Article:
September 3, 2015
President Obama is taking his climate action plan on the road. This week, in Alaska, melting glaciers were a fitting backdrop for his call to reduce the carbon emissions that contribute to global warming. And in Nevada last week, he said the federal government is fast-tracking permits for new solar installations.
“And one of the reasons we’ve done this is not just because it’s good for the environment and good for the overall economy—it takes workers to install all this new capacity,” he said. “And that’s why last year the solar industry added jobs 10 times faster than the rest of the economy.”
Obama says there are already twice as many solar workers as coal miners in the U.S. The administration’s Clean Power Plan would reduce carbon from coal-fired power plants by nearly a third by 2030. It also encourages more solar and other renewable energies.
Coal-dependent West Virginia, and other states like Ohio and Michigan, are fighting the rules in court.
But Pennsylvania’s Governor Tom Wolf welcomes them. Rick Umoff of the Solar Energy Industries Association says that’s what solar businesses want to hear.
“Once we start to see a longer-term signal from leaders in the state and some real policy set up that shows some desire to invest in an industry, that’s when our companies start to move into those states,” Umoff says.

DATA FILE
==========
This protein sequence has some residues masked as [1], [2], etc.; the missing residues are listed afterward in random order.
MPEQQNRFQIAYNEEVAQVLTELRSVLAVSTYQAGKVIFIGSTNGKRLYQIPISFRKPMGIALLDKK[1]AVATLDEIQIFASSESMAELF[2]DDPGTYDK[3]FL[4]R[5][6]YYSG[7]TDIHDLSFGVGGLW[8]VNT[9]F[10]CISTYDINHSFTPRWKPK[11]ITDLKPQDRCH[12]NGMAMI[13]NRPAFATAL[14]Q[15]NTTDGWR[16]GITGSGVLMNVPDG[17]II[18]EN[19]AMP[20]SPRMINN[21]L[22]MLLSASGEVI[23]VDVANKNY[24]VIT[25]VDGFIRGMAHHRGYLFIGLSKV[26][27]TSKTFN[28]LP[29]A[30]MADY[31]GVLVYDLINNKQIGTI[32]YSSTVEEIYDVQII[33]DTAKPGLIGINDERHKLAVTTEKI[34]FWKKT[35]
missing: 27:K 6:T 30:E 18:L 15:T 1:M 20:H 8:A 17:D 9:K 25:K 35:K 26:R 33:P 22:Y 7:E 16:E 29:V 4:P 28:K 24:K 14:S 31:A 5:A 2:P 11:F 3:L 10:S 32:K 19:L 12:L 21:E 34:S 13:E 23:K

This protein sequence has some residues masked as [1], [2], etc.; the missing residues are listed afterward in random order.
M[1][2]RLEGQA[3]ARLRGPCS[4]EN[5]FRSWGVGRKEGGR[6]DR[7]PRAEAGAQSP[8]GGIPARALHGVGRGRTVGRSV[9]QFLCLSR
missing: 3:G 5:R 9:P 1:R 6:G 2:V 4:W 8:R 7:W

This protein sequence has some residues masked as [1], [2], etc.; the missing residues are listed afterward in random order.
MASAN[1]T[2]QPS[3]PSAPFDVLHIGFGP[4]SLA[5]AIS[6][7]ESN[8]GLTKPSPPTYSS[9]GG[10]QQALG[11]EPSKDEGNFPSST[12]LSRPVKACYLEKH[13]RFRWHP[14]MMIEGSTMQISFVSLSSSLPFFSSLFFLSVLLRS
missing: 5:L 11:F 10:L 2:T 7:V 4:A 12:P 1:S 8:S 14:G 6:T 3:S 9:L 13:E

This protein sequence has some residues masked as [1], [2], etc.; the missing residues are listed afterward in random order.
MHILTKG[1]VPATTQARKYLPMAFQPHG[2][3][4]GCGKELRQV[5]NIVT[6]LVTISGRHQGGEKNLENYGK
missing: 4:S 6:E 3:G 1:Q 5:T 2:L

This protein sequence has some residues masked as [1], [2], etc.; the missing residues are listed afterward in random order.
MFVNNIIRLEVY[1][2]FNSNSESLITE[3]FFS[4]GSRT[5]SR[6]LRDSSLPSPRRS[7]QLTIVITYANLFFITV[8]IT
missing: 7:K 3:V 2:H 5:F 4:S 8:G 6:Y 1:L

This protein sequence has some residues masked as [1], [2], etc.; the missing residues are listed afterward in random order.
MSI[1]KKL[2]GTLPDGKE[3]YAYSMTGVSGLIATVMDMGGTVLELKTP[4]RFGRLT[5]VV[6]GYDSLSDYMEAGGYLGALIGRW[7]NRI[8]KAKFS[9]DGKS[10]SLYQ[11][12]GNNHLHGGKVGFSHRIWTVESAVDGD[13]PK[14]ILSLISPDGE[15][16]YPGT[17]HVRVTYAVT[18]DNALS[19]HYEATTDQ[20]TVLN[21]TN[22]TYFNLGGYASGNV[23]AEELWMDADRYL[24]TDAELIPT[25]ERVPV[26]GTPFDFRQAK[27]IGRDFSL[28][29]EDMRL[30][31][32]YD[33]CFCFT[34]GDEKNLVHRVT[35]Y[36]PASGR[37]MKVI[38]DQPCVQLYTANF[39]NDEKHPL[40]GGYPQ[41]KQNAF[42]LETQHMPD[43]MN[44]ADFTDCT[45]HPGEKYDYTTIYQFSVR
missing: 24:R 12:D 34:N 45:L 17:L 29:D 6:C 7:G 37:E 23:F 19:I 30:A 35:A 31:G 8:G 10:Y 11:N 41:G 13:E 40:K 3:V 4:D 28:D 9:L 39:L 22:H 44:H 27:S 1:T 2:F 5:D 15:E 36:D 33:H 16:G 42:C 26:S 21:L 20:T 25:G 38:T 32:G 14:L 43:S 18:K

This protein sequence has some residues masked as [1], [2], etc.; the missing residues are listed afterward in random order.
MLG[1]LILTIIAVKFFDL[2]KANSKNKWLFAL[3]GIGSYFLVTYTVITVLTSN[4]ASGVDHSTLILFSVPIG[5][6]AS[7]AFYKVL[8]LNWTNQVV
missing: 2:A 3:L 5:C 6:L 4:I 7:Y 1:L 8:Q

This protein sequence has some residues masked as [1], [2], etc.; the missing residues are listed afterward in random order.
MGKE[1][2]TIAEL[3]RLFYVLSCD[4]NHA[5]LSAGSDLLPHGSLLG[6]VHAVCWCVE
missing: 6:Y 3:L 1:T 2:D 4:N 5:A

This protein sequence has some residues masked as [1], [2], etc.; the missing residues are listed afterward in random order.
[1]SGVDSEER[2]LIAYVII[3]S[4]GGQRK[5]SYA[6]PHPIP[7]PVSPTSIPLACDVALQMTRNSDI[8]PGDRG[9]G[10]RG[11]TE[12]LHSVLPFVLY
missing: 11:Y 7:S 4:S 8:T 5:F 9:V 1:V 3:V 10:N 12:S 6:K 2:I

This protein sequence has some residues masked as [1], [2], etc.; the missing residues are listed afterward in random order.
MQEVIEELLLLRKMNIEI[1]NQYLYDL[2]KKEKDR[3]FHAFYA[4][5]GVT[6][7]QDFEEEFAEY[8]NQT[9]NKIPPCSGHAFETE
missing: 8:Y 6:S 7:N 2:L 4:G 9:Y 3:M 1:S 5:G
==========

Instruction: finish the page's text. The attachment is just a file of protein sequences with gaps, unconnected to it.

Currently, about 3,000 people are employed in the solar industry in Pennsylvania. Governor Wolf’s budget proposal includes incentives for more solar and other clean energy industries. But with the budget still at an impasse, Umoff says solar companies may be uncertain whether Pennsylvania is a friendly place to grow their industry.
One hold up in the state budget is Governor Wolf’s proposal to levy a severance tax on the natural gas industry. Opponents of a tax say it'll scare off business and threaten jobs that feed Pennsylvania's economy. But how many of these jobs actually go to people who live near gas wells? A new study says not as many as you might think.
Tim Kelsey, an agricultural economist at Penn State University, looked at tax return data from the Pennsylvania Department of Revenue. At the height of the gas boom, in 2011, he found that half the jobs in drilling counties were taken by people from outside the county. Those people could still live in Pennsylvania but be from from a different county. Or they could be from places outside the region, like Oklahoma or Texas.
“If those jobs being created are not going to local residents, they're going to others who are coming in temporarily and then immediately leaving,” Kelsey says. “That doesn't leave much of a benefit at all to the community.”
But Kelsey says even though half the jobs went to outsiders during the gas boom, that still means half of them went to local residents. He says that's helpful because in the small communities where most drilling occurs, jobs can be scarce.